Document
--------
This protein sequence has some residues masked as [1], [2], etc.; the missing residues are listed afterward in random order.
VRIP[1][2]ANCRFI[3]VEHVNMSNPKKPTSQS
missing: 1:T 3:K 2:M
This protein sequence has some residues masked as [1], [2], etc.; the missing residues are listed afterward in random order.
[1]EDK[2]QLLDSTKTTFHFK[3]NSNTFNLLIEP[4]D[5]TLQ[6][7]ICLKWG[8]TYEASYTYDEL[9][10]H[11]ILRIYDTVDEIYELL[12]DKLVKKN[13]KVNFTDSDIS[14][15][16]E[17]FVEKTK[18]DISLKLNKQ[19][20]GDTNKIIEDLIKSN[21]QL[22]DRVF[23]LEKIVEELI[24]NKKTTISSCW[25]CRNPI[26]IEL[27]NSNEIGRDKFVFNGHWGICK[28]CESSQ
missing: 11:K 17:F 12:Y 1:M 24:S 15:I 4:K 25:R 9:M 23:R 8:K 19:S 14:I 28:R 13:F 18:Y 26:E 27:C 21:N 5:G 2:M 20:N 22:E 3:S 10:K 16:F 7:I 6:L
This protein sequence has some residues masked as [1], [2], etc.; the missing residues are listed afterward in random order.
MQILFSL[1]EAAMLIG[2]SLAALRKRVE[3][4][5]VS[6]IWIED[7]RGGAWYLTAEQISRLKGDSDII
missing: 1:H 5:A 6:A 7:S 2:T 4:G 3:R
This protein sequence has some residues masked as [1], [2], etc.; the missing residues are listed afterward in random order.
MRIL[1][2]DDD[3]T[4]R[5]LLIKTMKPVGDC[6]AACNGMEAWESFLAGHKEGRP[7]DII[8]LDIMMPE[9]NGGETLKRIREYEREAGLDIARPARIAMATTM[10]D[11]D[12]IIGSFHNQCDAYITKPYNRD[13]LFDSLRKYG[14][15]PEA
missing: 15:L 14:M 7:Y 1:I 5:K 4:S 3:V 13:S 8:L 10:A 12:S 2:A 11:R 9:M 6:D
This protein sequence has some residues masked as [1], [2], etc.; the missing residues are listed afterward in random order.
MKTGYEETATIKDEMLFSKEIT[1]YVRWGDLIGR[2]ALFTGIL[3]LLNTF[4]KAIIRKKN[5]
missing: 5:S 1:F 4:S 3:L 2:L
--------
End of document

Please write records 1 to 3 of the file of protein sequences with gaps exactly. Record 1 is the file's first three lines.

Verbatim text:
This protein sequence has some residues masked as [1], [2], etc.; the missing residues are listed afterward in random order.
VRIP[1][2]ANCRFI[3]VEHVNMSNPKKPTSQS
missing: 1:T 3:K 2:M
This protein sequence has some residues masked as [1], [2], etc.; the missing residues are listed afterward in random order.
[1]EDK[2]QLLDSTKTTFHFK[3]NSNTFNLLIEP[4]D[5]TLQ[6][7]ICLKWG[8]TYEASYTYDEL[9][10]H[11]ILRIYDTVDEIYELL[12]DKLVKKN[13]KVNFTDSDIS[14][15][16]E[17]FVEKTK[18]DISLKLNKQ[19][20]GDTNKIIEDLIKSN[21]QL[22]DRVF[23]LEKIVEELI[24]NKKTTISSCW[25]CRNPI[26]IEL[27]NSNEIGRDKFVFNGHWGICK[28]CESSQ
missing: 11:K 17:F 12:Y 1:M 24:S 15:I 4:K 25:R 9:M 23:R 8:K 19:S 14:I 28:R 13:F 18:Y 26:E 27:C 21:N 5:G 2:M 20:N 22:E 3:S 10:K 16:F 7:I 6:L
This protein sequence has some residues masked as [1], [2], etc.; the missing residues are listed afterward in random order.
MQILFSL[1]EAAMLIG[2]SLAALRKRVE[3][4][5]VS[6]IWIED[7]RGGAWYLTAEQISRLKGDSDII
missing: 1:H 5:A 6:A 7:S 2:T 4:G 3:R